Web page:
Ten years ago today, I was in a small town South Mississippi church with my parents and my 4 month old son taking refuge from Hurricane Katrina.
Here is my story……
I lived in a small town about 40 miles from my family. My husband was working offshore. Hurricane Katrina was heading straight for the west end of the Mississippi Gulf Coast. My husband advised me to go stay with my parents. They were staying at their churches educational building, which was built with concrete blocks. I wanted to stay because I was a youth and children’s director. I wanted to be there for my kids. But I knew being single with a baby in tow, I would not be much help. I would do better helping my family.
My home church was gracious enough to let us stay with my family there. My sister went north to stay with a friend.
We witnessed some of the strongest wind, rain, and storm that we have ever seen. I saw a tree fall on a church members home. We were blessed to be down a hill. The storm seemed to last forever. It was not until the next morning that some were able to venture out.
We had no power and there was a short time we had no water. We were not able to get to my parents’ home until 2 days later. My sister’s home in town was destroyed. We were blessed to have young men in our community who chainsaw’s their way to clear the roads. My parents had to climb over fallen trees to find a path for us to get home. Thankfully we found my parent’s home with minimal damage.
I was not able to get in touch with my husband nor his family in San Antonio for about 3 or 4 days. My husband was stuck in Lafayette with his crew. He was due to come home, but he had to wait for his relief to come.
I truly saw the true meaning of community. The news was covering the “man made” disaster in New Orleans. The only one who truly seemed to care was Robin Roberts of ABC. She was from the Pass…Pass Christian. She came down and broadcasted what we were all going through. She even had the raw pain and fear of not knowing what happened to her family. Thankfully, she found them safe.
So many lost there lives in this disaster. A dear coworker and friend of mine lost her sister.
The coast that I grew up with was gone. The churches and campgrounds where I took my youth so many times were destroyed.
We were not able to get over to my home for about 4 days. When we drove into town, it looked like a war zone. I was preparing myself to find a destroyed home. My parents kept the baby in the stroller at a distance while I climbed over pine tree after fallen tree. When I finally got to our street, I could see part of the house. As I got closer, to my amazement, we were still standing. Trees had fallen all in the yard. A huge limb was sticking in the roof of the carport and a small stick was in the roof of our den. That was it! The trees fell in all different directions around the house, boxing it in. I had to crawl through debris and trees just to get to the house. That was one of many, many God moments!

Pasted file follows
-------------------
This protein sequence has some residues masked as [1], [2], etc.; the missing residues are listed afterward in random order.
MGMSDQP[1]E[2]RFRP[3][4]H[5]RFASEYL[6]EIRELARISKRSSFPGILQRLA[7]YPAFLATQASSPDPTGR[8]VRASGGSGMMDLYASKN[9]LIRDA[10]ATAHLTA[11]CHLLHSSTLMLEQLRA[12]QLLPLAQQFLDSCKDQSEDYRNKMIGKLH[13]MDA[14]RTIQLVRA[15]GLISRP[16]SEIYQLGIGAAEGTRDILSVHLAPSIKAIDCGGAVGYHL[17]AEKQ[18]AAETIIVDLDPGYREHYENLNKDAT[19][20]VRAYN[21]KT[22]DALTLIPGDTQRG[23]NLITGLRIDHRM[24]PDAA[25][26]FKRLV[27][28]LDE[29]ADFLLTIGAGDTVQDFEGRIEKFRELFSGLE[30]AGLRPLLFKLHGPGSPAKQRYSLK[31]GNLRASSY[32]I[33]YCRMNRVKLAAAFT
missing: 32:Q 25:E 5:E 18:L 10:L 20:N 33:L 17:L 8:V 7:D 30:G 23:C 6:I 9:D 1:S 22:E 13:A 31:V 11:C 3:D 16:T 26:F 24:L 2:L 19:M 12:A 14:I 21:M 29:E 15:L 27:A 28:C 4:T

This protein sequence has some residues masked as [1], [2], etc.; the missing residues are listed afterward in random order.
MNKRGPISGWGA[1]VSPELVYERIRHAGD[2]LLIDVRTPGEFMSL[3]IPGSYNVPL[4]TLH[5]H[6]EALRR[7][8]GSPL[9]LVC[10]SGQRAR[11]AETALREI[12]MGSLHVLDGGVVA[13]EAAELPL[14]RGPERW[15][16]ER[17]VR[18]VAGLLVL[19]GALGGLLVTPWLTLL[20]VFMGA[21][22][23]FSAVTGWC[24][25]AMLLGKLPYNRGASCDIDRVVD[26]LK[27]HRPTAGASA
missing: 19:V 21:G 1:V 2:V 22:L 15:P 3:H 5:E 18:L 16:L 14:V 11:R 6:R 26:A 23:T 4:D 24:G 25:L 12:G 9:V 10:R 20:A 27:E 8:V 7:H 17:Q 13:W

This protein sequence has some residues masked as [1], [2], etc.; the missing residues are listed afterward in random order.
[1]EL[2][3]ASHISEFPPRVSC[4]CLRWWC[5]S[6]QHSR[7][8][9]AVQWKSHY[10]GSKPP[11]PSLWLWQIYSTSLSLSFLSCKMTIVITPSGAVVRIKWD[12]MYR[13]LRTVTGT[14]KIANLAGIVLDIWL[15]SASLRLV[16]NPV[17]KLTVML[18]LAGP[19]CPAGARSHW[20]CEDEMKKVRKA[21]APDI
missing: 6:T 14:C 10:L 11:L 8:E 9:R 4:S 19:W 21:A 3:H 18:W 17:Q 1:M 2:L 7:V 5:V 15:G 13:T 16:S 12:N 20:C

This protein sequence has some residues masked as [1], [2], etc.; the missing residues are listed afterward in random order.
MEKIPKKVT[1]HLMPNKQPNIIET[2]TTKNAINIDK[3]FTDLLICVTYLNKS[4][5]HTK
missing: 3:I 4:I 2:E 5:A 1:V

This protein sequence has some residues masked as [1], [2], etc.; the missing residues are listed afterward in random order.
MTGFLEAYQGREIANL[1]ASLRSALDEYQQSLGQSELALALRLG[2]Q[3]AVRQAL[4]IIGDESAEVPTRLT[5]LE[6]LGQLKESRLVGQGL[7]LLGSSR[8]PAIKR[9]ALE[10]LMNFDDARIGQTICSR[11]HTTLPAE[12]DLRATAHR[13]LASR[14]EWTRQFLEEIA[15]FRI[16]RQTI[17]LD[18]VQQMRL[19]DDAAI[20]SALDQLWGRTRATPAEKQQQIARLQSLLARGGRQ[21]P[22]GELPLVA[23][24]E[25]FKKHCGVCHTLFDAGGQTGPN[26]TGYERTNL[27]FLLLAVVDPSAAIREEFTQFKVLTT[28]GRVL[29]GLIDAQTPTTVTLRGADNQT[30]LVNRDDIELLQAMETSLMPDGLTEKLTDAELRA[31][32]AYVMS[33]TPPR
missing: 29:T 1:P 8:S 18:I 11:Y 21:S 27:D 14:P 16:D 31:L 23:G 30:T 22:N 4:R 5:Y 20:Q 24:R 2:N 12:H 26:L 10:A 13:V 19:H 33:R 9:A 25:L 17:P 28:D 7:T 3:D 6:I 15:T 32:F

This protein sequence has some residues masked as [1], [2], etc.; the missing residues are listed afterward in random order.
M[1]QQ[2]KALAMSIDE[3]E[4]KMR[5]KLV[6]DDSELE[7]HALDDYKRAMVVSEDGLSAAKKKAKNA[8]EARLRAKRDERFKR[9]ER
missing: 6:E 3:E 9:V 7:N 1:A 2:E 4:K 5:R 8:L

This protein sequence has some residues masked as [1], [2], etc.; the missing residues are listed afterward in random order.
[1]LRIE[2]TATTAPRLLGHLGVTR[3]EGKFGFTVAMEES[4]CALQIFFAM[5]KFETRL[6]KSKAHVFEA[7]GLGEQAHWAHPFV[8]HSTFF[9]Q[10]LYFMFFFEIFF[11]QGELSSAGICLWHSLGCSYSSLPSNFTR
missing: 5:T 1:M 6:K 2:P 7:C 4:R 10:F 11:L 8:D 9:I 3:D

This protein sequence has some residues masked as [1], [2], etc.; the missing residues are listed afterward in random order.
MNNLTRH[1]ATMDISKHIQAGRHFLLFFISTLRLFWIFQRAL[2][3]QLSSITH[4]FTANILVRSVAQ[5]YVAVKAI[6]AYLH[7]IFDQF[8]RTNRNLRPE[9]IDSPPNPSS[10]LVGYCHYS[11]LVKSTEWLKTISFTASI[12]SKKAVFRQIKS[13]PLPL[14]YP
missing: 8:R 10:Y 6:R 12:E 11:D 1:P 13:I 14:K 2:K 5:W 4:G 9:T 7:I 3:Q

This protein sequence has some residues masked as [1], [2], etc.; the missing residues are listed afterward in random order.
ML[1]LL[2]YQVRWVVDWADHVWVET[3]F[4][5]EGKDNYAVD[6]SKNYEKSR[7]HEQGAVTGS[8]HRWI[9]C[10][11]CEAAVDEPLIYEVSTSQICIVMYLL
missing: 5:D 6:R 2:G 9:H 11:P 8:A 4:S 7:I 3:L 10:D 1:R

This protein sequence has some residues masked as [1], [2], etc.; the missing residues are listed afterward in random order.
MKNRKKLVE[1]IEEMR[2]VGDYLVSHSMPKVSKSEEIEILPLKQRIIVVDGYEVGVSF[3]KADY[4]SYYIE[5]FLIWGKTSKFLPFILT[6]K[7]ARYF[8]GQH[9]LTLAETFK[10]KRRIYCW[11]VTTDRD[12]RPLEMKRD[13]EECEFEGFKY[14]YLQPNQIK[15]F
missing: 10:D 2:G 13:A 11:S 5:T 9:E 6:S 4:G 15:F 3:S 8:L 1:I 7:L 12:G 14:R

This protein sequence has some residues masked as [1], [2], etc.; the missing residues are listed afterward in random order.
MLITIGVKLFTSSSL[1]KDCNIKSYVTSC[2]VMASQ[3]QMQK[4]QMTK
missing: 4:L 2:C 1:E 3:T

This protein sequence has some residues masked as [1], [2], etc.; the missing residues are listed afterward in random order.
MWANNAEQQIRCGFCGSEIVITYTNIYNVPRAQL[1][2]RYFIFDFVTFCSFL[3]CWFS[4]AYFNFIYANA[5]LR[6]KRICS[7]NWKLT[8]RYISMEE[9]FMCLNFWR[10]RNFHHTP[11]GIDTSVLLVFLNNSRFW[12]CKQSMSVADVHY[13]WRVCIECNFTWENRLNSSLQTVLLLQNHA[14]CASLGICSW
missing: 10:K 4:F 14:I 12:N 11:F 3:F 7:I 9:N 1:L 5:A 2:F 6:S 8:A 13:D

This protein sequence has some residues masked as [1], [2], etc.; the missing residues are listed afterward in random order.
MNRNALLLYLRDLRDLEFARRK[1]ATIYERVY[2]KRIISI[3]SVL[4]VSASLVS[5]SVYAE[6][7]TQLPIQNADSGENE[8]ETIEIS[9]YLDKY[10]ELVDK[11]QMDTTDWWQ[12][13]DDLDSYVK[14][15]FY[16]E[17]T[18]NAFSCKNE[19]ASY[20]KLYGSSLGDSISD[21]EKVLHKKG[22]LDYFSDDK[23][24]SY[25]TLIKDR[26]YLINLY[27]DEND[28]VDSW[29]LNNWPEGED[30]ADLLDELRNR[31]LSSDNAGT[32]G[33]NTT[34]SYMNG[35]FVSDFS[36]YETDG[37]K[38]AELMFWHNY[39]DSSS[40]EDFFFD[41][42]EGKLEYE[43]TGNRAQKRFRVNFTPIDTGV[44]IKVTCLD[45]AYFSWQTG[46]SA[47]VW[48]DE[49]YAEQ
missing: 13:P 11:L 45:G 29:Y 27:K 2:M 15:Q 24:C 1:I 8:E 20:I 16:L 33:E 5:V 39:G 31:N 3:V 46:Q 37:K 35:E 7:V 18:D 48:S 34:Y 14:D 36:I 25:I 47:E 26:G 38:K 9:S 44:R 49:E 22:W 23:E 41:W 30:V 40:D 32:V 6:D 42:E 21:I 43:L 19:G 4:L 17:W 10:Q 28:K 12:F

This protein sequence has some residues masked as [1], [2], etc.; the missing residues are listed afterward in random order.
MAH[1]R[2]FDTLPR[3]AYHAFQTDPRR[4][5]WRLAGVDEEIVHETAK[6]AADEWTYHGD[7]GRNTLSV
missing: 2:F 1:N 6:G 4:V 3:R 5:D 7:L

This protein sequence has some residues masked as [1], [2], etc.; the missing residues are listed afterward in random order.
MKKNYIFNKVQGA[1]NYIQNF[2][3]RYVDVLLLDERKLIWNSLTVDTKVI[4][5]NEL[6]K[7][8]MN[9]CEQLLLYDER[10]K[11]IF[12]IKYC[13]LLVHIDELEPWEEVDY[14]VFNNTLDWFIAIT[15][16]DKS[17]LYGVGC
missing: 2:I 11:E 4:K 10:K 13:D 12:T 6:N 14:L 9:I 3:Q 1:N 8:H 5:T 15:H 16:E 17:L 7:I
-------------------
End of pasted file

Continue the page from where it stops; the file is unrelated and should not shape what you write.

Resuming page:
My husband finally was able to get off work. He drove west to Beaumont, Texas to get another generator. We decided to stay with my family and pool our resources. They had a grill and a freezer to empty. We had many challenges. My husband and I slept outside in a tent guarding our generators. People were desperate and were stealing them right out of yards.
One major incident that humbled me was a time that a guy drove up at my parents’ home in an old blue mini van. He had his share of tattoos and looked exhausted. He told us that he lost everything on the coast. He was staying with family nearby. He was driving every day to the coast where he found a job clearing debris. He would go to the different places where organizations where giving water, food, diapers, formula, etc. We had set up a clothesline on our front porch for laundry. This guy saw my baby’s onesies on the line and stopped to see if we needed anything. He had nothing…..but was still giving. We were okay, but told him of some other families with babies nearby. What a God moment!
Whenever the anniversary of Katrina comes around, or someone mentions about how awful it was for New Orleans, I have bite my tongue. It was awful what happened to New Orleans. Their governor had sent busses and other transportation to get those people out. But the mayor failed to implement it in time…then blamed it on the national government.
Mississippi didn’t wait for FEMA or the President to come save them. They got out with chainsaws, trash bags, and brooms. They grilled meat from the freezer. They had get togethers in their yards. We got to really know people. We helped each other. We looked out for each other. We loved each other.
It was hot. It was humid. You conserved your fuel and generators. Even with all that we did, my baby still developed bronchitis a week later. And, thankfully he recovered because of my cousin’s wife, who was a doctor.
And that is my story!